Microsoft (along with Nokia, Oracle and a host of other
outdated tech companies) have lodged a complaint with the European Commission saying that Google is unfairly abusing its dominant market position: http://www.bbc.co.uk/news/technology-22078746.
This from the company that was recently fined for ignoring one of the commission's rulings on almost exactly the same matter: http://www.bbc.co.uk/news/technology-21684329. Not only that, but a company that locks down its own mobile operating system so much, you can't change the default web browser (and other first-tier web browsers won't run). Our question to you, dear readers, is do you think Microsoft understands the irony of the situation?
Of course, we have a follow up question. Android isn't perfect, but it is the most open it is the most open popular mobile OS by a significant margin. Several manufacturers create their own versions of it from the source code, and users are free to install software from any source they wish. Compared with the competition, it's a beacon of customer choice. On the other hand, most users and manufacturers go with the defaults which channel users into Google's online services, and therefore into Google's advertising machine. Given that it has around 70% market share in Europe, Microsoft if contending that this is abusive.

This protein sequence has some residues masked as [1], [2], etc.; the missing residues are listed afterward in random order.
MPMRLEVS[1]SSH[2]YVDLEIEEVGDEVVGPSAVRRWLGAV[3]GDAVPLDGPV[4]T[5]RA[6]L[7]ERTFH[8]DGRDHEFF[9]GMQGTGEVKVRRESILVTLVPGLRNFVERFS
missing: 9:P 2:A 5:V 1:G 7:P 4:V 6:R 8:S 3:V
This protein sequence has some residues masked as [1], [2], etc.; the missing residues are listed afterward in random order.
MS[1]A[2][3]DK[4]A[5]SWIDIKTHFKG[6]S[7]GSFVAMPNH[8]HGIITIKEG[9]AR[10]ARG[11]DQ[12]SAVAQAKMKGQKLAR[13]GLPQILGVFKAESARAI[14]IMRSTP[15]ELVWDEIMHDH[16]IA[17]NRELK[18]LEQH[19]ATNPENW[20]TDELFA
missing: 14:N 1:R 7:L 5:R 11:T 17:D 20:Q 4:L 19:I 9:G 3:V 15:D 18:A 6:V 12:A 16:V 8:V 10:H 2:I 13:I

So, is Google abusing its dominant market position? If so, what should it do differently?
Can a free operating system made by an advertising company be expected to not channel users to the advertising companies services?
Should Microsoft shut up until its own mobile OS is as open as Android?
Does none of this matter because Ubuntu Phone / Tizen / Sailfish / KDE Plasma Active (delete as appropriate) is about to blow them all out of the water?
Let us know your thoughts in the comments and we'll read them out on the podcast.
(note: updated in response to comments on web browser)
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